It's not a thing one can choose between, but if you are the best player in the world you will always reach #1 on the rating list. It's no surprise that Fischer, Karpov and Kasparov were the only players to be #1 for decades. I think Kramnik once shared first with Kasparov, but F-K-K were the only players to be clear first from the first unofficial lists at the end of the 1960s to Kasparov's disappearing from the list in 2006. Winning the World Championship is harder for the best player in the world nowadays, when the qualification system is so different than it was in those days. To begin with he will have to win a knockout event, and those are rarely won by the favourites (see Khalifman, Ponomariov, Kasimdzhanov, Gelfand). Aronian and Kramnik are better players than Gelfand but that doesn't always show in minimatch events with rapid/blitz tiebreak like Kazan, on the rating list it's fairly obvious though.
World champ of course. Rating is just a cirka number of how good you are, and is gone the next day. Highest rated is forgot in a year, while your still a hero centurys later having been a world champ.
The World Championship, passed down the line from Steinitz to Kasparov by match play, interrupted only by the death of Alekhine and the resignation of Fischer. From there Kramnik took in in match play, and eventually lost it to Anand.
Those who won so-called "world championships" without defeating the active reigning WC in match play will not be considered as World Champions in chess history in 50 years.
But if we're talking about that World Championship, it definitely trumps the #1 rating spot. It's a title of the ages, available only to a limited few. Even great players who were at one time or another no less than #2 in the world never got the chance to play for the title - Rubinstein and Keres lead the number, and by the time he retires, possibly also Ivanchuk.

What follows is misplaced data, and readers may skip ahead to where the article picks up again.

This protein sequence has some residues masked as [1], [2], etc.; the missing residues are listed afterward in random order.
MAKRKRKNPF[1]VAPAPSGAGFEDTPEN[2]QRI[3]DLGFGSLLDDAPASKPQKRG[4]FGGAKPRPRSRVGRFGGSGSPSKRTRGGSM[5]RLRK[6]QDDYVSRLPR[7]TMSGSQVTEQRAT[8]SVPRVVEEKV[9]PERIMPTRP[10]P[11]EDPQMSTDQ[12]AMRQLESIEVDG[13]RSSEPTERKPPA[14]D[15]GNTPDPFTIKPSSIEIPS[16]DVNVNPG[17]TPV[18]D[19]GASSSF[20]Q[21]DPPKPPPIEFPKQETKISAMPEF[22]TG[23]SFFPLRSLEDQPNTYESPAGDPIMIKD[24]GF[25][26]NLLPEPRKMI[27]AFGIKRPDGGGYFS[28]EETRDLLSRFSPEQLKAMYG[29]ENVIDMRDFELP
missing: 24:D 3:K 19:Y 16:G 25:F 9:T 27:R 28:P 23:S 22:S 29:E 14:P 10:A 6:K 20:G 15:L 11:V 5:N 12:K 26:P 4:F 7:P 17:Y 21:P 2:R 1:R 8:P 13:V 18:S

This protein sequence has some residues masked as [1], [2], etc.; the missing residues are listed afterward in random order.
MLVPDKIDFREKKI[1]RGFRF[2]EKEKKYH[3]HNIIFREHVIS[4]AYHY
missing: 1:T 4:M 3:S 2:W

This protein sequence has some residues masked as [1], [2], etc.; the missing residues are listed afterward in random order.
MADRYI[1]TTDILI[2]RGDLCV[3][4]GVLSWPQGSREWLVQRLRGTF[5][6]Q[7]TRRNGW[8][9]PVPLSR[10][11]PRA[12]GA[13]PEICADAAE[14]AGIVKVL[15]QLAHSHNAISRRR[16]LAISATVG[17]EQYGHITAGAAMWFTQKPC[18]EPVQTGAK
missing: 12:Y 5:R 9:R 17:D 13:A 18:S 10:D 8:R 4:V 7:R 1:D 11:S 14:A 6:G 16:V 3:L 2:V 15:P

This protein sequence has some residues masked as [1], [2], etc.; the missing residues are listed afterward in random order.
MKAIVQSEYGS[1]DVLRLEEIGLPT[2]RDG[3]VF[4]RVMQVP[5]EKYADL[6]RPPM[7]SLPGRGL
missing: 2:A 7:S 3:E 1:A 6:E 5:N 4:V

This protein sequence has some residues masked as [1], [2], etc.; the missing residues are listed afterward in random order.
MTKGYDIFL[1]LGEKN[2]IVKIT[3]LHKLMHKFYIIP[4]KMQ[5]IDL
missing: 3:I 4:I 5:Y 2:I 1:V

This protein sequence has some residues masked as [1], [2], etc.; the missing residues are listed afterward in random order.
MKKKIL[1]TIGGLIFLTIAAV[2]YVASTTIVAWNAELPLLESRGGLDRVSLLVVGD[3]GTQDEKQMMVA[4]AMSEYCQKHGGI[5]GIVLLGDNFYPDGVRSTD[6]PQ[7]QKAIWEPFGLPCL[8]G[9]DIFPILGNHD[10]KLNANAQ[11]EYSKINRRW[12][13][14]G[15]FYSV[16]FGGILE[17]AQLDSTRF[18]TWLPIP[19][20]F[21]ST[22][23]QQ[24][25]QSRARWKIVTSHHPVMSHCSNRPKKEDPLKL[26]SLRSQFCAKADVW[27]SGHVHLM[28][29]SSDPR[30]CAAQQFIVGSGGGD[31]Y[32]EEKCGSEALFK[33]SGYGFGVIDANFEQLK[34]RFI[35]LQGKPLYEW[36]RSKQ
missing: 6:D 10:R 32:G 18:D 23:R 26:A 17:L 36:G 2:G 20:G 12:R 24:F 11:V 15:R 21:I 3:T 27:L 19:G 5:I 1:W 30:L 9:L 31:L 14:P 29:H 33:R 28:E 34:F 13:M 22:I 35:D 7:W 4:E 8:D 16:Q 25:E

The #1 rating could change with every rating list, and since results and the formula are known they are also calculated daily. Something to brag about, but not like being the World Champ.
But if we're talking about that World Championship, it definitely trumps the #1 rating spot. It's a title of the ages, available only to a limited few. Even great players who were at one time or another no less than #2 in the world never got the chance to play for the title - Rubinstein...
If Rubinstein didn't have the money to pay for a title match (or Lasker preferred to play Janowski) his chances were always 0, so it doesn't have to be a good thing that the World Championship has been more exclusive. Any player could prove that he was best in the world by repeatedly winning tournaments against the strongest opponents, but there was no way to do the same thing with regards to World Championships. Lasker didn't feel like defending between 1896 and 1907 so he didn't. Rubinstein could never get a title match. Alekhine preferred Bogo and Euwe as his only challengers during almost 20 years as Champion. I like the rating list as a measure of who the strongest players are, but obviously the World Championship is an important institution.
How about the worlds worst or the lowest rated? THAT'S what you should go for!